I believe the absence of a court reporter has rendered it impossible for this court to determine the fairness of the hearing, for in my view the record fails to reveal facts from which such a determination can be made. In the exercise of our supervisory powers we should require the district court to grant the petitioners' motion for reconsideration, to hold a hearing and to have a court reporter present taking notes of the proceedings. Specifically, under circumstances such as those at bar, the presence of a court reporter should be required by the trial judge.
I assume, of course, that if this court were to hold as I have indicated, the issuance of a writ would be unnecessary and the district judge would comply promptly with our suggestions.
For the reasons stated, I must respectfully dissent.
Petitioner also seeks vacation of the District Court's Order of July 26, 1972 which denied reconsideration of the Court's July 13, 1972 Order
15 U.S.C.A. Sec. 78a et seq
Affidavits submitted to the District Court in support of the transfer motion alleged that Zapata neither transacts, nor is it qualified to transact, business in Pennsylvania
Lehman Bros. did not join the other defendants in the transfer motion below, and it has not filed an Answer to the instant petition
Petitioner never filed of record any opposition to Lehman Bros.' stay motion
Section 753(b), 28 U.S.C.A., provides in relevant part:
"(b) One of the reporters appointed for each such court shall attend at each session of the court and at every other proceeding designated by rule or order of the court or by one of the judges, and shall record verbatim by shorthand or by mechanical means which may be augmented [sic] by electronic sound recording subject to regulations promulgated by the Judicial Conference: (1) all proceedings in criminal cases had in open court; (2) all proceedings in other cases had in open court unless the parties with the approval of the judge shall agree specifically to the contrary; and (3) such other proceedings as a judge of the court may direct or as may be required by rule or order of court or as may be requested by any party to the proceeding. The Judicial Conference shall prescribe the types of electronic sound recording means which may be used by the reporters."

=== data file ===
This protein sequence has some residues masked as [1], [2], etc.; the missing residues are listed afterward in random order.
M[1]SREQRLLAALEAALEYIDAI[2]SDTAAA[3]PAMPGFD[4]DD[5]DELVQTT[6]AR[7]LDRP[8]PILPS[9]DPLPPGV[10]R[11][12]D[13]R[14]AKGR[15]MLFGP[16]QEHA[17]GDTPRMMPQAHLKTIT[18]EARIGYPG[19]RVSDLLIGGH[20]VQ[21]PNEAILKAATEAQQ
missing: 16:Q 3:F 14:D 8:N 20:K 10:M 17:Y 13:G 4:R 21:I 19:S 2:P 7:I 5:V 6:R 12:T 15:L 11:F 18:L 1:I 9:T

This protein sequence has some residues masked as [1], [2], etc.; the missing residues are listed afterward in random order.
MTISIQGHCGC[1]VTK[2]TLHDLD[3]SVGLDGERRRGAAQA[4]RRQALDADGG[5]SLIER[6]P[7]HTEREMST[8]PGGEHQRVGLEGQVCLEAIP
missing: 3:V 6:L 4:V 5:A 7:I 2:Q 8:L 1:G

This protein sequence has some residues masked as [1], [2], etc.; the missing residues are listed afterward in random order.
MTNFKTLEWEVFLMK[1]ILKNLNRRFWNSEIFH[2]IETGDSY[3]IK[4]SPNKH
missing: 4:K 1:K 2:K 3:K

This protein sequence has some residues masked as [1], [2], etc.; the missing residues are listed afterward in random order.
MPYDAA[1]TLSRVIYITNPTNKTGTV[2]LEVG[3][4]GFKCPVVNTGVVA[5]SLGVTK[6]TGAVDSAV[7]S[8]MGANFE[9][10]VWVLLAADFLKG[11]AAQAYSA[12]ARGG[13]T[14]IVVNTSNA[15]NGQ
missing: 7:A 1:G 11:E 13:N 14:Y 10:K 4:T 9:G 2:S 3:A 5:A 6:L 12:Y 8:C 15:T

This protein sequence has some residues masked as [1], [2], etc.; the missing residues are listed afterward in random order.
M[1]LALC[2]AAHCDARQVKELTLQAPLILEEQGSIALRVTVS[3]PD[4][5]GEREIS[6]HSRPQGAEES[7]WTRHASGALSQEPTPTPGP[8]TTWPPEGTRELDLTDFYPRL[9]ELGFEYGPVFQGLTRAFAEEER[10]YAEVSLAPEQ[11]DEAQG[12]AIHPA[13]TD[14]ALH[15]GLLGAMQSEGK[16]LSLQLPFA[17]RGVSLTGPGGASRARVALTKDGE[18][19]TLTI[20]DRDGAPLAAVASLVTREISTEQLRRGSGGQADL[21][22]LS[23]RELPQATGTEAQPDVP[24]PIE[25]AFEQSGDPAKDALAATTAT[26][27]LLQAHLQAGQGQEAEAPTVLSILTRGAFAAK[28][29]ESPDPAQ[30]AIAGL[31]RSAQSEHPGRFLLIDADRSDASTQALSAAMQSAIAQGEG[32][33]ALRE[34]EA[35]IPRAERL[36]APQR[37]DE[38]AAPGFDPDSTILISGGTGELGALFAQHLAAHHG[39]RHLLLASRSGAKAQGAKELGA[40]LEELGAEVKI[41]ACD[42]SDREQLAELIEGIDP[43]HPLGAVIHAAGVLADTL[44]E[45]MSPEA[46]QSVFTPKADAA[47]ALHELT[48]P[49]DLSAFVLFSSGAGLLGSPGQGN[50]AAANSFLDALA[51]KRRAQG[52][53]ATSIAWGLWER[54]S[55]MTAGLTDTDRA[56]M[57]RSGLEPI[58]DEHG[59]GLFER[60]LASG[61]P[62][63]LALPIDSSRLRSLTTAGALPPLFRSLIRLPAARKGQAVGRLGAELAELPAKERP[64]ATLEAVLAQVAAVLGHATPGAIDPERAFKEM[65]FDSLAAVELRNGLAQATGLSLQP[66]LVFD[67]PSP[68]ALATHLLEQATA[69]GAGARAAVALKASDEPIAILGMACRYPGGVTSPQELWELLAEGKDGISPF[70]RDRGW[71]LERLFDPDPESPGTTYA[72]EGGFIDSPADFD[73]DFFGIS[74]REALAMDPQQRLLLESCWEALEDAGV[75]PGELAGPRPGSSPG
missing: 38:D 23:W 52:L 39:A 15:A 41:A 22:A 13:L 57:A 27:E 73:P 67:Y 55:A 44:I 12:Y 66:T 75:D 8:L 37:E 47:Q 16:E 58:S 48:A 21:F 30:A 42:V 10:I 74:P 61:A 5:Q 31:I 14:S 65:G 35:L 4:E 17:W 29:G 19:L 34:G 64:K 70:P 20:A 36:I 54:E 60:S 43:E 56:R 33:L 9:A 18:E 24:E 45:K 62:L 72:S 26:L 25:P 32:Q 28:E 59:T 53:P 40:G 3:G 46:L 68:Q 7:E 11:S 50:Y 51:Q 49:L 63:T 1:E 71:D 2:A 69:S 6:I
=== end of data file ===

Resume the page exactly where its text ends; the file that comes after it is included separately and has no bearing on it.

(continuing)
Cf. United States v. Jenkins, 442 F.2d 429 (5 Cir. 1971). There, the Court, in rejecting a contention, in a criminal case, that trial error had been committed when a conference in chambers was not reported said (p. 438):
"There was no request that it be reported and the statute, 28 U.S.C.A. Sec. 753 (b), requires only that proceedings in open court be reported. We hold that the charge conference in chambers was not in open court and thus the claimed error is without merit."
See, too: Swindell-Dressler Corporation v. Dumbauld, 308 F.2d 267, 272 (3 Cir. 1962); United States v. Wright, 282 F.2d 428 (3 Cir. 1960) (rehearing denied); Mutual Life Insurance Co. of New York v. Ginsburg, 228 F.2d 881, 882 (3 Cir.), cert. denied and leave to file mandamus denied sub nom. Ginsburg v. Gregg, 351 U.S. 979, 76 S.Ct. 1050, 100 L.Ed. 1495 (1956); cf. Bankers Life & Casualty Co. v. Holland, 346 U.S. 379, 74 S.Ct. 145, 98 L.Ed. 106 (1953)